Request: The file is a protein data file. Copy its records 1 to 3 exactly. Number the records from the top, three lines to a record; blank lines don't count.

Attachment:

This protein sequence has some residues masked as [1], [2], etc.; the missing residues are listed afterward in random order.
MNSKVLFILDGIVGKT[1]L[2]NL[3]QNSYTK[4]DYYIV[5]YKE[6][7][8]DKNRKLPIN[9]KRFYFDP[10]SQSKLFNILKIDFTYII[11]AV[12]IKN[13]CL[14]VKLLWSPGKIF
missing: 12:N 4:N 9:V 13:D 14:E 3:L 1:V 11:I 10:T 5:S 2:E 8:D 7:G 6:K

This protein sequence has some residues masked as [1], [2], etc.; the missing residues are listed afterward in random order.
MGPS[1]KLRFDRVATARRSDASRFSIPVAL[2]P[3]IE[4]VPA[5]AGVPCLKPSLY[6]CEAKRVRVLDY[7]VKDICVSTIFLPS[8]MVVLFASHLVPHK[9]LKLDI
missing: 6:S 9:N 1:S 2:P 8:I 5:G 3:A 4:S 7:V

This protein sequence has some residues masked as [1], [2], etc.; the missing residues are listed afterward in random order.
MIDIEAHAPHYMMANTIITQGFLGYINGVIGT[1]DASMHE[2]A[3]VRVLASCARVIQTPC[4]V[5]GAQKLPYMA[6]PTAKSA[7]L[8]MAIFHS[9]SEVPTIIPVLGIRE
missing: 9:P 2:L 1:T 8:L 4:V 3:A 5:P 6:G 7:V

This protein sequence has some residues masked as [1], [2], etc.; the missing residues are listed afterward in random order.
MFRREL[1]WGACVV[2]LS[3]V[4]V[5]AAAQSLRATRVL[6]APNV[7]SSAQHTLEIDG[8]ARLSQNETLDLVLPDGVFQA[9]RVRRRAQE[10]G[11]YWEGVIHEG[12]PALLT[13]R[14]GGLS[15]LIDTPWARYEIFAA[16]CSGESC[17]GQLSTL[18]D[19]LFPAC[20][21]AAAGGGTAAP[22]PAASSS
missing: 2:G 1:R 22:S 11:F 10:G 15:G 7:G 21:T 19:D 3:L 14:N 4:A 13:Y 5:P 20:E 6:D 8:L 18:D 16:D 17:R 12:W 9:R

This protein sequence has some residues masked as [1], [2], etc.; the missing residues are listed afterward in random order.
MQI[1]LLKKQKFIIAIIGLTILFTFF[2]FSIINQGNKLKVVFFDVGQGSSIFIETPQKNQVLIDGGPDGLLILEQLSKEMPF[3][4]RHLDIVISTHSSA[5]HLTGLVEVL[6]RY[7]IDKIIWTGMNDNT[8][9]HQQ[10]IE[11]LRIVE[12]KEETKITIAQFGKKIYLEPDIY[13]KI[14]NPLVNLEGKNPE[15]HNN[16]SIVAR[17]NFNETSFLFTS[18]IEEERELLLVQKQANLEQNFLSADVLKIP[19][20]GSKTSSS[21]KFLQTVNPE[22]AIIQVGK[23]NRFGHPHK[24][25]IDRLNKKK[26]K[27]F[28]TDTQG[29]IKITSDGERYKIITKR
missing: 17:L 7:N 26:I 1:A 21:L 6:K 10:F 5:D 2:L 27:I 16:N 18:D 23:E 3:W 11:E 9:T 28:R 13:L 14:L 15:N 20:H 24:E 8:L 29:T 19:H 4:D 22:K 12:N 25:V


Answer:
This protein sequence has some residues masked as [1], [2], etc.; the missing residues are listed afterward in random order.
MNSKVLFILDGIVGKT[1]L[2]NL[3]QNSYTK[4]DYYIV[5]YKE[6][7][8]DKNRKLPIN[9]KRFYFDP[10]SQSKLFNILKIDFTYII[11]AV[12]IKN[13]CL[14]VKLLWSPGKIF
missing: 12:N 4:N 9:V 13:D 14:E 3:L 1:V 11:I 10:T 5:S 2:E 8:D 7:G 6:K

This protein sequence has some residues masked as [1], [2], etc.; the missing residues are listed afterward in random order.
MGPS[1]KLRFDRVATARRSDASRFSIPVAL[2]P[3]IE[4]VPA[5]AGVPCLKPSLY[6]CEAKRVRVLDY[7]VKDICVSTIFLPS[8]MVVLFASHLVPHK[9]LKLDI
missing: 6:S 9:N 1:S 2:P 8:I 5:G 3:A 4:S 7:V

This protein sequence has some residues masked as [1], [2], etc.; the missing residues are listed afterward in random order.
MIDIEAHAPHYMMANTIITQGFLGYINGVIGT[1]DASMHE[2]A[3]VRVLASCARVIQTPC[4]V[5]GAQKLPYMA[6]PTAKSA[7]L[8]MAIFHS[9]SEVPTIIPVLGIRE
missing: 9:P 2:L 1:T 8:L 4:V 3:A 5:P 6:G 7:V